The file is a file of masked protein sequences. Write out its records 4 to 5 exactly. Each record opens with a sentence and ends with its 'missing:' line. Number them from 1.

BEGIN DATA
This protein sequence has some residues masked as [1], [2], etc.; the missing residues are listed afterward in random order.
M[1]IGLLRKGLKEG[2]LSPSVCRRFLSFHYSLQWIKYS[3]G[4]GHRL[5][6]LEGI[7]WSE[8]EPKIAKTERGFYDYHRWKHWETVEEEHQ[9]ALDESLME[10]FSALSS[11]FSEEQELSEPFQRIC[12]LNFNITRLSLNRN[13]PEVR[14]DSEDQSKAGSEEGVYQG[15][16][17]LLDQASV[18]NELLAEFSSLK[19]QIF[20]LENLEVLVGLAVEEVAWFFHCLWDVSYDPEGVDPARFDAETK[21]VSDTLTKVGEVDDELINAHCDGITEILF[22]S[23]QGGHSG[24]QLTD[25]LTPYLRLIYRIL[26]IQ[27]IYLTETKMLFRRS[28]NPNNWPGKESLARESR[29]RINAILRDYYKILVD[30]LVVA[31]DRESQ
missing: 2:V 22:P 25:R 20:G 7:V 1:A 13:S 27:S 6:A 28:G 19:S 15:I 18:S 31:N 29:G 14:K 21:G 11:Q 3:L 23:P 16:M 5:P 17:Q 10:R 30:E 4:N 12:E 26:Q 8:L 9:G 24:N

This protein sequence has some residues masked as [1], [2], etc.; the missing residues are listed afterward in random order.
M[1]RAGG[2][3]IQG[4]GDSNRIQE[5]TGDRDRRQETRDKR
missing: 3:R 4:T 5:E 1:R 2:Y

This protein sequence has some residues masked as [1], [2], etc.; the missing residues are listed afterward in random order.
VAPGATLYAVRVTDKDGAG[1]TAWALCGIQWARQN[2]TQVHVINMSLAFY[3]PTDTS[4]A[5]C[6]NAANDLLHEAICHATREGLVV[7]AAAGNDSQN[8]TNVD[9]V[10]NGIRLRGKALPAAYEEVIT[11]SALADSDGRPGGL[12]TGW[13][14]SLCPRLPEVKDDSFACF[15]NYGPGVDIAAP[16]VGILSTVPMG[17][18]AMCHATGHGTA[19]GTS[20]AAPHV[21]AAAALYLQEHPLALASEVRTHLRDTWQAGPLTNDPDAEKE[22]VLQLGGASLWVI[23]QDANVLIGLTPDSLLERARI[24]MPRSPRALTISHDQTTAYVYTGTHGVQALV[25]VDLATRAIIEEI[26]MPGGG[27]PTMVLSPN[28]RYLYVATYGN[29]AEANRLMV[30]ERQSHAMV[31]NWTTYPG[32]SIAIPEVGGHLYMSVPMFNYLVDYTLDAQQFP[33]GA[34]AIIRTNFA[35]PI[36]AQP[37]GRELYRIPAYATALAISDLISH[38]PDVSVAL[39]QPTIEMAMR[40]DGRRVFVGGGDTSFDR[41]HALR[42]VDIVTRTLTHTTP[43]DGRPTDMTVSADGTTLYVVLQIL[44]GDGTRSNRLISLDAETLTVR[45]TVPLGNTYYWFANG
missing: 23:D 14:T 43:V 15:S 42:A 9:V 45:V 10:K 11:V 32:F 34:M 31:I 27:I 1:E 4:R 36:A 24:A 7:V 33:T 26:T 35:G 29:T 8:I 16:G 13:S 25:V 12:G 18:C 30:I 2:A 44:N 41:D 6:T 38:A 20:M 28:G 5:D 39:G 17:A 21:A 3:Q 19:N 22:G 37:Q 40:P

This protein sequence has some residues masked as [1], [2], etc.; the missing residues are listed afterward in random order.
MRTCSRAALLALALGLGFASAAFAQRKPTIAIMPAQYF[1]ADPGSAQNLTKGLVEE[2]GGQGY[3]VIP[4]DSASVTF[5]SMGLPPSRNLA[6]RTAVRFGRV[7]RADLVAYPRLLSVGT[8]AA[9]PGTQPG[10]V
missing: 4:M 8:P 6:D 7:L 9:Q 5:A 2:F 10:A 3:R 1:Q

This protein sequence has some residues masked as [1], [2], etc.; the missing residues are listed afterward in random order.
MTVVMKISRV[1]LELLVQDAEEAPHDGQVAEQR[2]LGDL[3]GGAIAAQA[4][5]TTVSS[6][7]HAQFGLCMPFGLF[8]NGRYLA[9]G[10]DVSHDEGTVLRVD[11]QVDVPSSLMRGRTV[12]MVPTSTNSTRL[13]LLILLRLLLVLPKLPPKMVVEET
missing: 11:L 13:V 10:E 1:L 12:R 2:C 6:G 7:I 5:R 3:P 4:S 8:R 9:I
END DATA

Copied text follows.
This protein sequence has some residues masked as [1], [2], etc.; the missing residues are listed afterward in random order.
MRTCSRAALLALALGLGFASAAFAQRKPTIAIMPAQYF[1]ADPGSAQNLTKGLVEE[2]GGQGY[3]VIP[4]DSASVTF[5]SMGLPPSRNLA[6]RTAVRFGRV[7]RADLVAYPRLLSVGT[8]AA[9]PGTQPG[10]V
missing: 4:M 8:P 6:D 7:L 9:Q 5:A 2:F 10:A 3:R 1:Q

This protein sequence has some residues masked as [1], [2], etc.; the missing residues are listed afterward in random order.
MTVVMKISRV[1]LELLVQDAEEAPHDGQVAEQR[2]LGDL[3]GGAIAAQA[4][5]TTVSS[6][7]HAQFGLCMPFGLF[8]NGRYLA[9]G[10]DVSHDEGTVLRVD[11]QVDVPSSLMRGRTV[12]MVPTSTNSTRL[13]LLILLRLLLVLPKLPPKMVVEET
missing: 11:L 13:V 10:E 1:L 12:R 2:C 6:G 7:I 5:R 3:P 4:S 8:R 9:I